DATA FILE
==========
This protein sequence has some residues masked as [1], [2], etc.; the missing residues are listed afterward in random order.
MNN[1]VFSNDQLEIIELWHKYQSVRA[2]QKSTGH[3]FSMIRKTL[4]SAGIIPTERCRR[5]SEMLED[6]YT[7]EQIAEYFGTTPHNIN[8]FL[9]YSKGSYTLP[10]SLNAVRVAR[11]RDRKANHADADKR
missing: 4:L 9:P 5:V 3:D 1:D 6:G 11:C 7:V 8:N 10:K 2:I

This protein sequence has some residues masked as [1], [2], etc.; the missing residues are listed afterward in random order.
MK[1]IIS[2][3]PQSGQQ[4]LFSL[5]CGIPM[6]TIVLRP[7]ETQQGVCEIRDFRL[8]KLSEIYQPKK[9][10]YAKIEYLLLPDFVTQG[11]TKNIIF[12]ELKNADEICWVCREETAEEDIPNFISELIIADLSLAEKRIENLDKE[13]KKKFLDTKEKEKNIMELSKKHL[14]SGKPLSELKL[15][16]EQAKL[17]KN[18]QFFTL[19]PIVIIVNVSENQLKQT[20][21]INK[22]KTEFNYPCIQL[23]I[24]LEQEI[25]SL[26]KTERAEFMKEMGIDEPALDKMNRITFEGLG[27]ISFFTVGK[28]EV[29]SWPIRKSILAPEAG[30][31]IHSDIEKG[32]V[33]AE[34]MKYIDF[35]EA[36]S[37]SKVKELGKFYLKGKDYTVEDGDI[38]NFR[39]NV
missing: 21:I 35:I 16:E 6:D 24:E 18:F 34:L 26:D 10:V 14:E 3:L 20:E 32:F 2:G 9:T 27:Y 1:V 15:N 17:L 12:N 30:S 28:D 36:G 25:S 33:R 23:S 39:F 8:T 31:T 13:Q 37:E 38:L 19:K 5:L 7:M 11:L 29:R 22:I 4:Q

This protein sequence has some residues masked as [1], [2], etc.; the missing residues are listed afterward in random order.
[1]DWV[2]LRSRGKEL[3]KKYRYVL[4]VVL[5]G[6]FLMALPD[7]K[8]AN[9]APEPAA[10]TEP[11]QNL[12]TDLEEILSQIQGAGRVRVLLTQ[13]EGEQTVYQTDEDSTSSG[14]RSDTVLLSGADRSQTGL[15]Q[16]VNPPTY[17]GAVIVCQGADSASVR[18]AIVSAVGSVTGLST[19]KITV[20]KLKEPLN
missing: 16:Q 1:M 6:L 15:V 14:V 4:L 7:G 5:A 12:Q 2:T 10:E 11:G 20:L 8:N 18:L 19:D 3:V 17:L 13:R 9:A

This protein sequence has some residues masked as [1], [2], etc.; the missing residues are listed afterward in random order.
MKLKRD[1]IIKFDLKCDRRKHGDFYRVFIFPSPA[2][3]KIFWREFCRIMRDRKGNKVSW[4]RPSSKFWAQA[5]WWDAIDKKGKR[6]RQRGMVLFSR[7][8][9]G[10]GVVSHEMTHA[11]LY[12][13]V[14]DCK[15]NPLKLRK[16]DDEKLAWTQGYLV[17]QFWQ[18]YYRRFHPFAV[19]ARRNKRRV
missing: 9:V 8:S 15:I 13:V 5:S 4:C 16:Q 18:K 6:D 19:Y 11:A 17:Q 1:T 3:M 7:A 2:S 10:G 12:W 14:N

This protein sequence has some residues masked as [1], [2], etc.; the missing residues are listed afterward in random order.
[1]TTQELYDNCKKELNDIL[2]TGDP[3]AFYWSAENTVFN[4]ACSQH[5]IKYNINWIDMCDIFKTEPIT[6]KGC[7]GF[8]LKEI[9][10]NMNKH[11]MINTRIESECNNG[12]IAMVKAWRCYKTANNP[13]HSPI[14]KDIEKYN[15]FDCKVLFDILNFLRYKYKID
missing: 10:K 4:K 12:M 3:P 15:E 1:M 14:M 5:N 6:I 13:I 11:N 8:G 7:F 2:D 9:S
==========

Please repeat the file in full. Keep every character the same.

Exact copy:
This protein sequence has some residues masked as [1], [2], etc.; the missing residues are listed afterward in random order.
MNN[1]VFSNDQLEIIELWHKYQSVRA[2]QKSTGH[3]FSMIRKTL[4]SAGIIPTERCRR[5]SEMLED[6]YT[7]EQIAEYFGTTPHNIN[8]FL[9]YSKGSYTLP[10]SLNAVRVAR[11]RDRKANHADADKR
missing: 4:L 9:P 5:V 3:D 1:D 6:G 11:C 7:V 8:N 10:K 2:I

This protein sequence has some residues masked as [1], [2], etc.; the missing residues are listed afterward in random order.
MK[1]IIS[2][3]PQSGQQ[4]LFSL[5]CGIPM[6]TIVLRP[7]ETQQGVCEIRDFRL[8]KLSEIYQPKK[9][10]YAKIEYLLLPDFVTQG[11]TKNIIF[12]ELKNADEICWVCREETAEEDIPNFISELIIADLSLAEKRIENLDKE[13]KKKFLDTKEKEKNIMELSKKHL[14]SGKPLSELKL[15][16]EQAKL[17]KN[18]QFFTL[19]PIVIIVNVSENQLKQT[20][21]INK[22]KTEFNYPCIQL[23]I[24]LEQEI[25]SL[26]KTERAEFMKEMGIDEPALDKMNRITFEGLG[27]ISFFTVGK[28]EV[29]SWPIRKSILAPEAG[30][31]IHSDIEKG[32]V[33]AE[34]MKYIDF[35]EA[36]S[37]SKVKELGKFYLKGKDYTVEDGDI[38]NFR[39]NV
missing: 21:I 35:I 16:E 6:D 24:E 18:F 34:L 26:D 10:V 14:E 3:L 20:E 32:F 2:G 9:T 27:Y 1:V 15:N 17:L 12:N 30:S 28:D 36:G 25:S 33:R 23:S 39:F 8:T 31:T 13:Q 37:E 38:L 19:K 5:L 7:M 11:L 29:R 22:I 4:Q

This protein sequence has some residues masked as [1], [2], etc.; the missing residues are listed afterward in random order.
[1]DWV[2]LRSRGKEL[3]KKYRYVL[4]VVL[5]G[6]FLMALPD[7]K[8]AN[9]APEPAA[10]TEP[11]QNL[12]TDLEEILSQIQGAGRVRVLLTQ[13]EGEQTVYQTDEDSTSSG[14]RSDTVLLSGADRSQTGL[15]Q[16]VNPPTY[17]GAVIVCQGADSASVR[18]AIVSAVGSVTGLST[19]KITV[20]KLKEPLN
missing: 16:Q 1:M 6:L 15:V 14:V 4:L 7:G 5:A 12:Q 2:T 10:E 11:G 20:L 8:N 18:L 19:D 3:V 17:L 13:R 9:A

This protein sequence has some residues masked as [1], [2], etc.; the missing residues are listed afterward in random order.
MKLKRD[1]IIKFDLKCDRRKHGDFYRVFIFPSPA[2][3]KIFWREFCRIMRDRKGNKVSW[4]RPSSKFWAQA[5]WWDAIDKKGKR[6]RQRGMVLFSR[7][8][9]G[10]GVVSHEMTHA[11]LY[12][13]V[14]DCK[15]NPLKLRK[16]DDEKLAWTQGYLV[17]QFWQ[18]YYRRFHPFAV[19]ARRNKRRV
missing: 9:V 8:S 15:I 13:V 5:S 4:C 16:Q 18:K 6:D 19:Y 11:A 17:Q 1:T 3:M 7:A 2:S 10:G 12:W 14:N

This protein sequence has some residues masked as [1], [2], etc.; the missing residues are listed afterward in random order.
[1]TTQELYDNCKKELNDIL[2]TGDP[3]AFYWSAENTVFN[4]ACSQH[5]IKYNINWIDMCDIFKTEPIT[6]KGC[7]GF[8]LKEI[9][10]NMNKH[11]MINTRIESECNNG[12]IAMVKAWRCYKTANNP[13]HSPI[14]KDIEKYN[15]FDCKVLFDILNFLRYKYKID
missing: 10:K 4:K 12:M 3:P 15:E 1:M 14:M 5:N 6:I 13:I 11:N 8:G 7:F 2:D 9:S